Today, Trump held a briefing where he named churches, synagogues and mosques as essential and that places of worship must be allowed to reopen. If they are not allowed to re-open, Trump warned, he would override the governors.
It is unclear what Trump means by “override” the governors. Will he have the National Guard protect worshipers as they enter the buildings? Will he cut off funding to states with closed churches? No one quite understands what Trump plans to do if the churches do not re-open. It is believed that Congress might possibly be able to force states to open churches through legislation, but that is unlikely.
Notably, when reporters asked White House press secretary Kayleigh McEnany to identify which provision of federal law permits the president to override a governor’s public health order, McEnany did not do so. Instead, her answer —”the president will strongly encourage every governor to allow churches to reopen” — appeared to concede that Trump only has the power to try to persuade governors to change their policies.Vox
Places of worship have been closed in an attempt to stop the spread of Covid-19. Many local outbreaks have been associated with church gatherings. It is not just parishioners that are being exposed to Covid-19, but the clergy are especially at risk.
The Church of God in Christ has reported that as many as 30 of their bishops and pastors have died of Covid-19. As early as March 25th, the Roman Catholic Church had reported they had already lost 50 priests to the coronavirus pandemic. By April 15th, the Church admitted that 109 priests had died in Italy alone.
The Diocese of Bergamo alone lost 24 priests in 20 days. About half the priests were retired, half still active. Those who are still alive and ministering to the sick, the Times reported, ”complain they cannot get closer, that the last touch the faithful feel is a gloved one, that the last face they see is often on [the screen of a cell phone]. With a virus that separates families and spouses as it kills, priests said that they were also pained to be distanced from their flock when they were needed most.”
Fr. Enrico Bernuzzi, 46, of the Diocese of Tortona, who died at dawn on Easter Monday. A priest since 2006, he was the second youngest priest in Italy to die from the infection: Fr. Alessandro Brignone of the diocese of Salerno-Campagna-Acerno, who died on March 19, was one year younger.Aleteia
More than 20 ministers and priests from various denominations have died in the New York area, but other regions in the United States have not been spared. Although the CDC has warned that church services can become ‘super-spreader’ events, many denominations and individuals remain defiant.
Florida Pentecostal pastor Rodney Howard-Browne held several services in packed churches despite warnings from health officials and doctors to avoid large gatherings to prevent spreading the disease, which he called a “phantom plague” before his arrest for violating social distancing rules.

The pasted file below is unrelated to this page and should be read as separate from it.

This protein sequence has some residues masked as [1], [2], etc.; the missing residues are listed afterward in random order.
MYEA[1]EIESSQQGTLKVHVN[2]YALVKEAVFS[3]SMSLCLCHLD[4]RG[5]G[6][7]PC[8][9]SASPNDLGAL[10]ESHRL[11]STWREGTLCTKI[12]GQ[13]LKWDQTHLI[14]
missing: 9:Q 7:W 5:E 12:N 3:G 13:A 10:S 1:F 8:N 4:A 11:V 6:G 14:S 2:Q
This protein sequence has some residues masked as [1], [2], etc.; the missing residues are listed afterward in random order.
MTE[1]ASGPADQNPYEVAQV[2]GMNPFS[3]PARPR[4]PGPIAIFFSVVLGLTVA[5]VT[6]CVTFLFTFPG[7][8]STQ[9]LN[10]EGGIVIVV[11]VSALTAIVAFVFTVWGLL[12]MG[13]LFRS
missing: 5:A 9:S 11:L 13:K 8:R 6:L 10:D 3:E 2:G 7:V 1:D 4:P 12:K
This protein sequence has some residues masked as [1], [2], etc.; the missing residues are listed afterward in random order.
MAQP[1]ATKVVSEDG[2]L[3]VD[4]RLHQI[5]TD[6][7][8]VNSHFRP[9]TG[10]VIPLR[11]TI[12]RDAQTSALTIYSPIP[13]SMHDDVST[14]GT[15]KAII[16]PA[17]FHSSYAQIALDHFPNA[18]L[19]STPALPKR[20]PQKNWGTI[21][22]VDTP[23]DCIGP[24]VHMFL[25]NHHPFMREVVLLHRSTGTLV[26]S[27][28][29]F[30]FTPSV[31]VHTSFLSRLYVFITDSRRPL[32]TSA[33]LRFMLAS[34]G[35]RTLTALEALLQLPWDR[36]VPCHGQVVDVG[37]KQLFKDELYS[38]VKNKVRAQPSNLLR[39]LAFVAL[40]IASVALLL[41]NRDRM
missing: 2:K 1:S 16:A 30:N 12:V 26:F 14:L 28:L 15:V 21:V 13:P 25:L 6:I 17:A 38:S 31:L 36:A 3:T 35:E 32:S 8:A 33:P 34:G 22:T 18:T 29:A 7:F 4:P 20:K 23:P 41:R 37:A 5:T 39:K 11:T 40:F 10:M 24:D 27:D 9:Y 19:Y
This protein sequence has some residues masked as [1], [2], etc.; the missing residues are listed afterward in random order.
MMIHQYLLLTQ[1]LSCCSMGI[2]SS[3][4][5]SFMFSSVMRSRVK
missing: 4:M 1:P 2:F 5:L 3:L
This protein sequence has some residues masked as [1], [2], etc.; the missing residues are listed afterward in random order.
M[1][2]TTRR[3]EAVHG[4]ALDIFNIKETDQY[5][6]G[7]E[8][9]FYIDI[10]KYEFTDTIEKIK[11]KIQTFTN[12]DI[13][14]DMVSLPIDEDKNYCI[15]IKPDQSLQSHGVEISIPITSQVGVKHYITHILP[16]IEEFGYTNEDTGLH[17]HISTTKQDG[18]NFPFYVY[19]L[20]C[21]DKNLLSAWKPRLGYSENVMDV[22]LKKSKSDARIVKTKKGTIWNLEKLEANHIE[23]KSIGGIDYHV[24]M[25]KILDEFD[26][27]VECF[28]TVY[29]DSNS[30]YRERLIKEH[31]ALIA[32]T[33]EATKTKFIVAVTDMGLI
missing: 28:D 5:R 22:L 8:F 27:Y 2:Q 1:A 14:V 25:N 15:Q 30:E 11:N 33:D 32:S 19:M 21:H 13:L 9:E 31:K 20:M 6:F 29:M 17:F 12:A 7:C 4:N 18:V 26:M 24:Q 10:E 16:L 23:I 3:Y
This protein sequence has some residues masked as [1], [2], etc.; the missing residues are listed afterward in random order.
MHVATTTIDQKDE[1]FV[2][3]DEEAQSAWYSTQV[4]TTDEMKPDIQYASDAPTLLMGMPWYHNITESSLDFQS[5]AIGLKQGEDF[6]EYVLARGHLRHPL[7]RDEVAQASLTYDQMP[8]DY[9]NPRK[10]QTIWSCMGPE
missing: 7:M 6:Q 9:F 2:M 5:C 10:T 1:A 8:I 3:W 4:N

Hillsborough County Sheriff Chad Chronister said that the pastor’s “reckless disregard for human life put hundreds of people in his congregation at risk” along with thousands of Florida residents.Independent
Many parishioners and clergy have treated the situation as though it is a a test of faith to resist the lockdown order.
Bishop Gerald Glenn of the New Deliverance Evangelistic Church in Virginia defied the lockdown claiming that he was essential and that he talked to God. Bishop Glenn died from Covid-19 in April after telling his flock to ignore physical distancing orders.
Many churchgoers are adamant that it is safe for them to attend church services and that they will continue to do so.
Most churches seem to be cooperating with physical distancing measures and have altered their services to keep parishioners safe. This includes broadcasting services online, and providing last last rites and counselling over the phone. There is even a dial-a-priest program designed to give comfort to people affected by Covid-19, but have no regular church connections.
Although defiant churchgoers have made a great deal of noise, it is only 17% of Christians that are defying the lockdown to attend services, with evangelicals most likely to be the ones that are defying community quarantine orders.
These are the nice people. Not all people who claim to walk with Jesus are nice.
Some less scrupulous members of the clergy have been asking their parishioners to donate their federal stimulus checks to their churches. This includes Reverend Tony Spell who asks for stimulus checks to be donated to his website.
Several other prominent evangelical leaders and televangelists on the Christian right, who rely on miraculous healing in their ministries, have also attempted to capitalise on the crisis.
Kenneth Copeland urged viewers to pay tithes despite losing their jobs amid unprecedented unemployment claims. Jim Bakker pleaded to viewers to donate to his ministry to avoid filing for bankruptcy after he was cut off from credit card processing companies for selling a fake coronavirus “cure” for $80.Independent
Hopefully, few will be fooled by this conjob by America’s favorite televangelists:
If you thought Kenneth Copeland was unhinged, you are going to be extremely impressed by this asshole. He used to sell Christian timeshares, but now he is selling dehydrated apocalypse supplies and coronavirus cures. It’s heavily edited, but its a true work of art.
We have to wonder. Is Trump watching late night televangelists? Is he covered by the blood of Jesus? Is that why he doesn’t need a mask? Here is Trump’s White House spiritual advisor:
Here they are. Washing Trump with the blood of Jesus and telling him that only God raises up kings.